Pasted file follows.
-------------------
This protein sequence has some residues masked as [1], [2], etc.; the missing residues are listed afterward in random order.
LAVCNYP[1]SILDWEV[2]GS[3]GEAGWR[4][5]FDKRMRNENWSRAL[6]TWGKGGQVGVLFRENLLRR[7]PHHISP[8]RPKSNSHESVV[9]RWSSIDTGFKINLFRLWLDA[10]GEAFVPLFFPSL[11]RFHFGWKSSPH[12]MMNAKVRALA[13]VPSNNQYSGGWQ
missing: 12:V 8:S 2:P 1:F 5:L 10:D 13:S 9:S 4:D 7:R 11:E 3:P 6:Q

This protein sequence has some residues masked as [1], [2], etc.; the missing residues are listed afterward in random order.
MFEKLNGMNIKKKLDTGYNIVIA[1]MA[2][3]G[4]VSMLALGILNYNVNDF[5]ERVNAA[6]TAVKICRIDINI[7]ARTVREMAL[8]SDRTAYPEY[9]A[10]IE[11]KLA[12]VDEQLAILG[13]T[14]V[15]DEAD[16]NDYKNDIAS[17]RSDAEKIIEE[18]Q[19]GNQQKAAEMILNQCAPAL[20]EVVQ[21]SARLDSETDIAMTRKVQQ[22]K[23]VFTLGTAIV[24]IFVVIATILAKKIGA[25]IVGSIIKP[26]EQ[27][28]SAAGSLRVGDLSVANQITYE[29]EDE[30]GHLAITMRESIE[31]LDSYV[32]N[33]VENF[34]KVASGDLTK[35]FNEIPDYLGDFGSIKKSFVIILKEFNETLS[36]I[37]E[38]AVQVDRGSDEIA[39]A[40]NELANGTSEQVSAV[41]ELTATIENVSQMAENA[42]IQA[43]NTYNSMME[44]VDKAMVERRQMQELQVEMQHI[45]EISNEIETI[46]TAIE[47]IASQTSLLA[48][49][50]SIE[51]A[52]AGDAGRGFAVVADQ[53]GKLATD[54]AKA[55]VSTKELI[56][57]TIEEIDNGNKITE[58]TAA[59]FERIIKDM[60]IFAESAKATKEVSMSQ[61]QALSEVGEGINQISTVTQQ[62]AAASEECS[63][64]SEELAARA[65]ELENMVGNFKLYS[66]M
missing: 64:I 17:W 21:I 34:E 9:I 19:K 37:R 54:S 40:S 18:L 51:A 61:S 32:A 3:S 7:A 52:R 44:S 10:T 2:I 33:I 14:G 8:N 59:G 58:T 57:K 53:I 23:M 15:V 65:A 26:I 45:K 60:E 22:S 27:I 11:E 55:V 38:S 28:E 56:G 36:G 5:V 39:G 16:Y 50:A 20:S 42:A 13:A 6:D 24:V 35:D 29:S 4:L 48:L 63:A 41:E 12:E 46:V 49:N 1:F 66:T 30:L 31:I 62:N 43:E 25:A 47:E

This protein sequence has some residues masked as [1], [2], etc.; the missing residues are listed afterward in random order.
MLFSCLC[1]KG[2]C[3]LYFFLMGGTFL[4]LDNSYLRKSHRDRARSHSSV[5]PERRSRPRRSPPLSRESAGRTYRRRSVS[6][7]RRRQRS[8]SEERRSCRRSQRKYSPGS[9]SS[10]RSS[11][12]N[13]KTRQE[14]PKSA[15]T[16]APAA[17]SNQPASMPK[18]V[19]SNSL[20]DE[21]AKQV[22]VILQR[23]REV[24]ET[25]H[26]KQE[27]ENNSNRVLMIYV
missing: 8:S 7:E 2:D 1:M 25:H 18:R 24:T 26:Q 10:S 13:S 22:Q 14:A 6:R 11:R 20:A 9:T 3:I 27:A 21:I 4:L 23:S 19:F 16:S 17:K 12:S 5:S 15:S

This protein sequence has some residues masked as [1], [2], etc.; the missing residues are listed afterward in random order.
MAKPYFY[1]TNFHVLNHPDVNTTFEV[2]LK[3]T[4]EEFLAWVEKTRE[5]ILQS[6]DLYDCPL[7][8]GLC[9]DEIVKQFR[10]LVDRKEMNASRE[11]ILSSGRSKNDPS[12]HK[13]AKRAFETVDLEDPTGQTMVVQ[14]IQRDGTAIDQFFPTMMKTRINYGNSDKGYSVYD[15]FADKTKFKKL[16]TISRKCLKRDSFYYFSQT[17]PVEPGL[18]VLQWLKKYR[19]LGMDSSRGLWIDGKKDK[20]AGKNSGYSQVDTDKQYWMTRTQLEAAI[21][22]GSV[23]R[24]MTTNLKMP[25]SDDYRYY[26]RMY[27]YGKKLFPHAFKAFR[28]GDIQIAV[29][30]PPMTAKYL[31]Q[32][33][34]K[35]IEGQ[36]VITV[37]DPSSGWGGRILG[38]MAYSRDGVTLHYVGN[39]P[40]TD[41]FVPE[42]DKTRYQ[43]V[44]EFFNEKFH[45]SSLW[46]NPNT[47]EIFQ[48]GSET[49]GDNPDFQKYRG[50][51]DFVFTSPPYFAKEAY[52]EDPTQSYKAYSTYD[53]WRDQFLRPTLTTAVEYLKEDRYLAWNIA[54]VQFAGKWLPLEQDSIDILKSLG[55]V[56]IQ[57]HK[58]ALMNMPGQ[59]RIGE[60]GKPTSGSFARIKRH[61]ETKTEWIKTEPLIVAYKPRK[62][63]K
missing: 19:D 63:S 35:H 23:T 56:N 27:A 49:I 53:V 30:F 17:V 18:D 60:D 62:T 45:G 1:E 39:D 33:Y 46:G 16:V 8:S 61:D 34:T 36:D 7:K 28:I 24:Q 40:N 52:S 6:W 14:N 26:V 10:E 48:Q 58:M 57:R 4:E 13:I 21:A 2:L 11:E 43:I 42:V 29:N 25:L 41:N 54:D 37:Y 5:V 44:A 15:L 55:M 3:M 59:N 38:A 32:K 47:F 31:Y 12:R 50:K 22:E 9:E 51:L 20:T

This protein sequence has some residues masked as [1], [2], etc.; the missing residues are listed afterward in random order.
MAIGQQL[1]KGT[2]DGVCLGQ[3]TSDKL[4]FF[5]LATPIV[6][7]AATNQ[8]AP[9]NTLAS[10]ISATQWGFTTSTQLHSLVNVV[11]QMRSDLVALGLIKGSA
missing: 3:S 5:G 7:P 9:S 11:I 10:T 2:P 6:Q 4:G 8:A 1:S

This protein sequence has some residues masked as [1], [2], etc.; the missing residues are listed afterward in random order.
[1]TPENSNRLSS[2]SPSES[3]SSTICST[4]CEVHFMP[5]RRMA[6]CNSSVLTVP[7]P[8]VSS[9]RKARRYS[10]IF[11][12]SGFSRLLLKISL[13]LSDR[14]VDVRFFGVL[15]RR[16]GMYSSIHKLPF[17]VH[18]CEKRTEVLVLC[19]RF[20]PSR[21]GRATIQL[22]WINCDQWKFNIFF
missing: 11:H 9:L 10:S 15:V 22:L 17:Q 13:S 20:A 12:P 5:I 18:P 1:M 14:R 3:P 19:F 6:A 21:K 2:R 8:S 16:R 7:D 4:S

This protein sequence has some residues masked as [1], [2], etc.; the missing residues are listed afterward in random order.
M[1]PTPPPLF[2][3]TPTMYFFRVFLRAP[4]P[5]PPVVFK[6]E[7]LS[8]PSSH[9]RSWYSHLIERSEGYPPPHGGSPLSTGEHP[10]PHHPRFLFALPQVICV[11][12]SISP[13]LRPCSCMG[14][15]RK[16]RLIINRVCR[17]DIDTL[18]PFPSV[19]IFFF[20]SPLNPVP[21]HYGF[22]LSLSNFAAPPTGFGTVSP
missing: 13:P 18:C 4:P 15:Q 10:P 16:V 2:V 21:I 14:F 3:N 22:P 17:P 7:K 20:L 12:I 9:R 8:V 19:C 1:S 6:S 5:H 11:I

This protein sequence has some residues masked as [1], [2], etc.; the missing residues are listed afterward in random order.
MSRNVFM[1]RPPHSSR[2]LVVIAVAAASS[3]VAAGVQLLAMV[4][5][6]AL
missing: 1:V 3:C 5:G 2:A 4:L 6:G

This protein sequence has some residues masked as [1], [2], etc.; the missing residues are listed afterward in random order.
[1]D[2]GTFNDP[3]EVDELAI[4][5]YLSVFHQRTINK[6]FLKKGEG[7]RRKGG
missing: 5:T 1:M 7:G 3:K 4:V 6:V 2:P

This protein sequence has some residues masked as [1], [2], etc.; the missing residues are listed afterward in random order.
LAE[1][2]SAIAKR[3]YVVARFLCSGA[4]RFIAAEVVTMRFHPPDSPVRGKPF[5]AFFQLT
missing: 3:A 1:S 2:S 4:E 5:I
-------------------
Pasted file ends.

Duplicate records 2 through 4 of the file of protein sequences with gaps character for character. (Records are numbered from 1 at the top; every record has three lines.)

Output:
This protein sequence has some residues masked as [1], [2], etc.; the missing residues are listed afterward in random order.
MFEKLNGMNIKKKLDTGYNIVIA[1]MA[2][3]G[4]VSMLALGILNYNVNDF[5]ERVNAA[6]TAVKICRIDINI[7]ARTVREMAL[8]SDRTAYPEY[9]A[10]IE[11]KLA[12]VDEQLAILG[13]T[14]V[15]DEAD[16]NDYKNDIAS[17]RSDAEKIIEE[18]Q[19]GNQQKAAEMILNQCAPAL[20]EVVQ[21]SARLDSETDIAMTRKVQQ[22]K[23]VFTLGTAIV[24]IFVVIATILAKKIGA[25]IVGSIIKP[26]EQ[27][28]SAAGSLRVGDLSVANQITYE[29]EDE[30]GHLAITMRESIE[31]LDSYV[32]N[33]VENF[34]KVASGDLTK[35]FNEIPDYLGDFGSIKKSFVIILKEFNETLS[36]I[37]E[38]AVQVDRGSDEIA[39]A[40]NELANGTSEQVSAV[41]ELTATIENVSQMAENA[42]IQA[43]NTYNSMME[44]VDKAMVERRQMQELQVEMQHI[45]EISNEIETI[46]TAIE[47]IASQTSLLA[48][49][50]SIE[51]A[52]AGDAGRGFAVVADQ[53]GKLATD[54]AKA[55]VSTKELI[56][57]TIEEIDNGNKITE[58]TAA[59]FERIIKDM[60]IFAESAKATKEVSMSQ[61]QALSEVGEGINQISTVTQQ[62]AAASEECS[63][64]SEELAARA[65]ELENMVGNFKLYS[66]M
missing: 64:I 17:W 21:I 34:E 9:I 19:K 37:R 54:S 40:S 18:L 51:A 61:S 32:A 3:S 7:A 52:R 44:S 10:T 2:I 33:I 14:G 8:N 59:G 58:T 57:K 53:I 23:M 15:V 65:A 26:I 45:K 60:E 22:S 27:I 11:E 55:V 38:S 28:E 56:G 36:G 5:V 39:G 16:Y 50:A 20:S 42:A 13:A 6:D 24:V 35:D 29:S 4:L 48:L 63:A 41:E 12:E 46:V 49:N 1:F 66:T 30:L 31:I 62:N 43:E 25:A 47:E

This protein sequence has some residues masked as [1], [2], etc.; the missing residues are listed afterward in random order.
MLFSCLC[1]KG[2]C[3]LYFFLMGGTFL[4]LDNSYLRKSHRDRARSHSSV[5]PERRSRPRRSPPLSRESAGRTYRRRSVS[6][7]RRRQRS[8]SEERRSCRRSQRKYSPGS[9]SS[10]RSS[11][12]N[13]KTRQE[14]PKSA[15]T[16]APAA[17]SNQPASMPK[18]V[19]SNSL[20]DE[21]AKQV[22]VILQR[23]REV[24]ET[25]H[26]KQE[27]ENNSNRVLMIYV
missing: 8:S 7:E 2:D 1:M 25:H 18:R 24:T 26:Q 10:S 13:S 22:Q 14:A 6:R 11:R 20:A 9:T 3:I 27:A 21:I 4:L 23:S 19:F 16:S 17:K 12:S 5:S 15:S

This protein sequence has some residues masked as [1], [2], etc.; the missing residues are listed afterward in random order.
MAKPYFY[1]TNFHVLNHPDVNTTFEV[2]LK[3]T[4]EEFLAWVEKTRE[5]ILQS[6]DLYDCPL[7][8]GLC[9]DEIVKQFR[10]LVDRKEMNASRE[11]ILSSGRSKNDPS[12]HK[13]AKRAFETVDLEDPTGQTMVVQ[14]IQRDGTAIDQFFPTMMKTRINYGNSDKGYSVYD[15]FADKTKFKKL[16]TISRKCLKRDSFYYFSQT[17]PVEPGL[18]VLQWLKKYR[19]LGMDSSRGLWIDGKKDK[20]AGKNSGYSQVDTDKQYWMTRTQLEAAI[21][22]GSV[23]R[24]MTTNLKMP[25]SDDYRYY[26]RMY[27]YGKKLFPHAFKAFR[28]GDIQIAV[29][30]PPMTAKYL[31]Q[32][33][34]K[35]IEGQ[36]VITV[37]DPSSGWGGRILG[38]MAYSRDGVTLHYVGN[39]P[40]TD[41]FVPE[42]DKTRYQ[43]V[44]EFFNEKFH[45]SSLW[46]NPNT[47]EIFQ[48]GSET[49]GDNPDFQKYRG[50][51]DFVFTSPPYFAKEAY[52]EDPTQSYKAYSTYD[53]WRDQFLRPTLTTAVEYLKEDRYLAWNIA[54]VQFAGKWLPLEQDSIDILKSLG[55]V[56]IQ[57]HK[58]ALMNMPGQ[59]RIGE[60]GKPTSGSFARIKRH[61]ETKTEWIKTEPLIVAYKPRK[62][63]K
missing: 19:D 63:S 35:H 23:T 56:N 27:A 49:I 53:V 30:F 17:V 18:D 60:D 62:T 45:G 1:E 39:D 33:Y 46:G 16:V 8:S 61:D 34:T 36:D 7:K 28:I 24:Q 40:N 52:S 6:W 14:N 26:V 10:E 48:Q 58:M 57:R 4:E 13:I 21:A 2:L 11:E 43:I 42:V 29:N 25:L 41:N 54:D 37:Y 5:V 44:A 15:L 55:M 3:M 59:N 38:A 32:K 47:F 31:Y 12:R 50:K 22:E 9:E 51:L 20:T